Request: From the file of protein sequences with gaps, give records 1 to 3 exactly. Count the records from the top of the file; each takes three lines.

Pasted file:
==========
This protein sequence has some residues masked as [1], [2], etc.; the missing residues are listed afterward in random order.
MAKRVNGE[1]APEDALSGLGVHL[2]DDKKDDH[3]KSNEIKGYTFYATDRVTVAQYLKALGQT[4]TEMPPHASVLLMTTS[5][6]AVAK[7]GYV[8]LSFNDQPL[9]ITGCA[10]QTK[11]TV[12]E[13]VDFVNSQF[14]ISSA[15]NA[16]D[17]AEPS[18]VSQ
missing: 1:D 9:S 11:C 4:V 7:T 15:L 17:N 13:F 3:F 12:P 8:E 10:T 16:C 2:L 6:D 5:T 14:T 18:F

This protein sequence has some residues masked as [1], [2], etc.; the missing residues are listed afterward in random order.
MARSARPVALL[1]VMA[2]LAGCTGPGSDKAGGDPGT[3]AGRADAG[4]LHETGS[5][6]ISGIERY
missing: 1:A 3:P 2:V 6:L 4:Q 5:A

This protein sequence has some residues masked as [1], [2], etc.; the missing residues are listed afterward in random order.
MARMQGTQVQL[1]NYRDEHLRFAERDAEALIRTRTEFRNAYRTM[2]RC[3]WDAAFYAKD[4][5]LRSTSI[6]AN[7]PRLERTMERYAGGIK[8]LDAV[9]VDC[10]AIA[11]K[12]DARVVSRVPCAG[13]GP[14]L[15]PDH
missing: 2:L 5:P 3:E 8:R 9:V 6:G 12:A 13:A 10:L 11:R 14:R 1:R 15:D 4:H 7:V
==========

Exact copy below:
This protein sequence has some residues masked as [1], [2], etc.; the missing residues are listed afterward in random order.
MAKRVNGE[1]APEDALSGLGVHL[2]DDKKDDH[3]KSNEIKGYTFYATDRVTVAQYLKALGQT[4]TEMPPHASVLLMTTS[5][6]AVAK[7]GYV[8]LSFNDQPL[9]ITGCA[10]QTK[11]TV[12]E[13]VDFVNSQF[14]ISSA[15]NA[16]D[17]AEPS[18]VSQ
missing: 1:D 9:S 11:C 4:V 7:T 15:L 17:N 13:F 3:F 12:P 8:E 10:T 16:C 2:L 6:D 5:T 14:T 18:F

This protein sequence has some residues masked as [1], [2], etc.; the missing residues are listed afterward in random order.
MARSARPVALL[1]VMA[2]LAGCTGPGSDKAGGDPGT[3]AGRADAG[4]LHETGS[5][6]ISGIERY
missing: 1:A 3:P 2:V 6:L 4:Q 5:A

This protein sequence has some residues masked as [1], [2], etc.; the missing residues are listed afterward in random order.
MARMQGTQVQL[1]NYRDEHLRFAERDAEALIRTRTEFRNAYRTM[2]RC[3]WDAAFYAKD[4][5]LRSTSI[6]AN[7]PRLERTMERYAGGIK[8]LDAV[9]VDC[10]AIA[11]K[12]DARVVSRVPCAG[13]GP[14]L[15]PDH
missing: 2:L 5:P 3:E 8:R 9:V 6:G 12:A 13:A 10:L 11:R 14:R 1:R 15:D 4:H 7:V